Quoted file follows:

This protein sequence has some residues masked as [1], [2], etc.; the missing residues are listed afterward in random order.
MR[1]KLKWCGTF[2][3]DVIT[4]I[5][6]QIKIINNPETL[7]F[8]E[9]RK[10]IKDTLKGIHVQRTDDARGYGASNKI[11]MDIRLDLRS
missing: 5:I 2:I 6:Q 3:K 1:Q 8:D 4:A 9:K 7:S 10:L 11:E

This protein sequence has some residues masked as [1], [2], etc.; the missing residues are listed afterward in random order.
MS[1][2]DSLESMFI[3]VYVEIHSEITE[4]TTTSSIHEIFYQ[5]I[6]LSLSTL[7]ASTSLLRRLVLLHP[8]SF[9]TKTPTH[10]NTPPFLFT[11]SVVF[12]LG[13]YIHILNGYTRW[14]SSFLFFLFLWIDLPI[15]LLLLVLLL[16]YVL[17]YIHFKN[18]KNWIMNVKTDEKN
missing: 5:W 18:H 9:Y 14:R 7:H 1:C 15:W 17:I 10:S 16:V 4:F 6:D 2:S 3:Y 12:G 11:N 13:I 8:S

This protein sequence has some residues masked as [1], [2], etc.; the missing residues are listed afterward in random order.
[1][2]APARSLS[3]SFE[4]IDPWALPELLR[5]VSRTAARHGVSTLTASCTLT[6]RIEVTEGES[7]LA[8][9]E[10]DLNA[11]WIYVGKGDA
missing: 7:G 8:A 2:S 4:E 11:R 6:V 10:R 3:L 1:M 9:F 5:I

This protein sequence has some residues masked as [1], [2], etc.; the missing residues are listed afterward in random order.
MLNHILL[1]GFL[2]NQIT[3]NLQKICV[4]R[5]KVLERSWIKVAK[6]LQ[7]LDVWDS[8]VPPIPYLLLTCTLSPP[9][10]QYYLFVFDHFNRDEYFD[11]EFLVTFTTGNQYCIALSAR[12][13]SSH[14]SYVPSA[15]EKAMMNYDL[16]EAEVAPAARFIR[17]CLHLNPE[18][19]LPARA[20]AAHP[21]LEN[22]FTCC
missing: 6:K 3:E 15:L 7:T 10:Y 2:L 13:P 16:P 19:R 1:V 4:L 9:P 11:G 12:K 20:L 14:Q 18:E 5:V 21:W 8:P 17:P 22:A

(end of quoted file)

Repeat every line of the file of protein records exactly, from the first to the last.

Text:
This protein sequence has some residues masked as [1], [2], etc.; the missing residues are listed afterward in random order.
MR[1]KLKWCGTF[2][3]DVIT[4]I[5][6]QIKIINNPETL[7]F[8]E[9]RK[10]IKDTLKGIHVQRTDDARGYGASNKI[11]MDIRLDLRS
missing: 5:I 2:I 6:Q 3:K 1:Q 8:D 4:A 9:K 7:S 10:L 11:E

This protein sequence has some residues masked as [1], [2], etc.; the missing residues are listed afterward in random order.
MS[1][2]DSLESMFI[3]VYVEIHSEITE[4]TTTSSIHEIFYQ[5]I[6]LSLSTL[7]ASTSLLRRLVLLHP[8]SF[9]TKTPTH[10]NTPPFLFT[11]SVVF[12]LG[13]YIHILNGYTRW[14]SSFLFFLFLWIDLPI[15]LLLLVLLL[16]YVL[17]YIHFKN[18]KNWIMNVKTDEKN
missing: 5:W 18:H 9:Y 14:R 7:H 1:C 15:W 17:I 10:S 16:V 4:F 6:D 2:S 3:Y 12:G 11:N 13:I 8:S

This protein sequence has some residues masked as [1], [2], etc.; the missing residues are listed afterward in random order.
[1][2]APARSLS[3]SFE[4]IDPWALPELLR[5]VSRTAARHGVSTLTASCTLT[6]RIEVTEGES[7]LA[8][9]E[10]DLNA[11]WIYVGKGDA
missing: 7:G 8:A 2:S 4:E 11:R 6:V 10:R 3:L 1:M 9:F 5:I

This protein sequence has some residues masked as [1], [2], etc.; the missing residues are listed afterward in random order.
MLNHILL[1]GFL[2]NQIT[3]NLQKICV[4]R[5]KVLERSWIKVAK[6]LQ[7]LDVWDS[8]VPPIPYLLLTCTLSPP[9][10]QYYLFVFDHFNRDEYFD[11]EFLVTFTTGNQYCIALSAR[12][13]SSH[14]SYVPSA[15]EKAMMNYDL[16]EAEVAPAARFIR[17]CLHLNPE[18][19]LPARA[20]AAHP[21]LEN[22]FTCC
missing: 6:K 3:E 15:L 7:T 10:Y 2:L 13:P 16:P 19:R 1:V 4:L 9:P 11:G 12:K 20:L 14:Q 18:E 5:V 21:W 8:P 17:P 22:A